Israeli minister recommends blanket ban on slots

Casino Review Israel
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Division over the issue of gambling in Israel seemingly widened this month, after a government report recommended that slot machines and sports-betting should be banned across the breadth of the country.


[dropcap]T[/dropcap]he report, which was conducted by Israel’s Commission on Gambling Regulations, had the backing of both finance minister Moshe Kahlon (pictured) and justice ministry general director Emi Palmor.

In seeking to reduce gamblingrelated harm to vulnerable citizens, the CGR advocated for the removal all slot and video-poker devices currently operated by the state-owned lottery corporation Mifal HaPayis – alongside the cessation of all betting operations undertaken by the Israel Sports Betting Board.

In a joint press conference publicising the report’s findings, Kahlon said that any government proceed derived from gambling activity was “dirty money,” adding: “People need this money to buy food for their children.”

Kahlon is a member of incumbent prime minister Benjamin Netanyahu’s Likud party, but the two men have taken conflicting stances on the issue of Israeli casinos. Netanyahu has commissioned a number of initiatives over the past year exploring tourism-boosting prospects of passing localised legislation regulating casinos in the Red Sea resort-town of Eilat. But a recent comment by Kahlon was definitive in outlining his opposition to these plans.

“As long as I am finance minister, there will be no casino in Israel,” he said.

However Kahlon has come in for criticism in the Israeli press after an article in daily newspaper Haaretz revealed his close association with the Haifa regional agent for Mifal Hapayis.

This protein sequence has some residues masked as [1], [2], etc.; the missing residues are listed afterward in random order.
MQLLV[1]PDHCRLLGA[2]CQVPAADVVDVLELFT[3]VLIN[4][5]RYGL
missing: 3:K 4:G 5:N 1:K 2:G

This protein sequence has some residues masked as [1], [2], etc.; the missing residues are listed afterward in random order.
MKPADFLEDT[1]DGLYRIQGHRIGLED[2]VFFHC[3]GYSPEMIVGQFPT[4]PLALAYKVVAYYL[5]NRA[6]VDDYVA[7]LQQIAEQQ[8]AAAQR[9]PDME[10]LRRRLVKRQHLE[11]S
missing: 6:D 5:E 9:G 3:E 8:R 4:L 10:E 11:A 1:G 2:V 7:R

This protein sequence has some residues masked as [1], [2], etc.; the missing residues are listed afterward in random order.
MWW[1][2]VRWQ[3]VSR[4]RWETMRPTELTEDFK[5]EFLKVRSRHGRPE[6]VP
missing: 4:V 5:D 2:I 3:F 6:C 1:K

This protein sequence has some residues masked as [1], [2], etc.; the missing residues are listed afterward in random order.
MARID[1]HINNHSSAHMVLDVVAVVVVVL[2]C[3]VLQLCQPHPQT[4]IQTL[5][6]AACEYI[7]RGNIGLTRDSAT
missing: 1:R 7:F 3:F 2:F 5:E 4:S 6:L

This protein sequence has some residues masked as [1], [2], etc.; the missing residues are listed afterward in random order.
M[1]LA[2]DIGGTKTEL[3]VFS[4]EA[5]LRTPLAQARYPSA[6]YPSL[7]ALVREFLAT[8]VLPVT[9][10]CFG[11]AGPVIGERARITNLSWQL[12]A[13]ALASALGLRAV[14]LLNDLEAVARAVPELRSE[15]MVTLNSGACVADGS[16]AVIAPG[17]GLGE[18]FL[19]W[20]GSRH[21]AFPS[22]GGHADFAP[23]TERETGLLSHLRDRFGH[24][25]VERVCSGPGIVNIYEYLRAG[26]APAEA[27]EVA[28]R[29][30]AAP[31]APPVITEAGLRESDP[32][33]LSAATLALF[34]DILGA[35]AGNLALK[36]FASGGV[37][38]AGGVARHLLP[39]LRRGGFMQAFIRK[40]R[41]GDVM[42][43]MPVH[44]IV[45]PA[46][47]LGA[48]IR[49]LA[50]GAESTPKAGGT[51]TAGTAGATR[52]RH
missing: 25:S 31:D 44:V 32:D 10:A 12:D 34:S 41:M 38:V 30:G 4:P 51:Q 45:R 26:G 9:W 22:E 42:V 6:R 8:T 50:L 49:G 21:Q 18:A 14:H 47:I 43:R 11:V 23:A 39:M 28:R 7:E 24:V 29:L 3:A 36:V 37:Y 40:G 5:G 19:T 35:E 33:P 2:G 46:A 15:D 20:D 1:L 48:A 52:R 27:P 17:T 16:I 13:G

Reuben Even-Tzur worked for the lottery from 2004 to 2014 and employed the minister’s son while in the role. Described as a ‘family friend’ he has also been a political campaign donor for Kahlon and the two were formerly partners in a realestate venture.

“Reuben Even-Tzur is a family friend who gave me a legal, personal donation, [our families] bought a plot together to jointly build the residential building in which I now live, certainly not for business purposes,” said a statement from Kahlon’s office. “My son indeed worked for Reuben in a temporary job when he was a student.”

Mifal Hapayis’ eight regional agents are responsible for sales promotions, field operations and setting up sales infrastructure, for which they receive a commission of between one and a half to two percent of lottery sales in their area, which can run up to millions of shekels annually.

Even-Tzur was also responsible for the slot machines in his area but did not win a renewal of his contract when it expired, 18 months ago.

He has since challenged this tender award in court, where adjudication is still ongoing. However Haaretz cites a claim by a figure in Mifal Payis that after he lost the renewal Even-Tzur made threatening statements to senior lottery officials, saying he could bring his political connections to bear.

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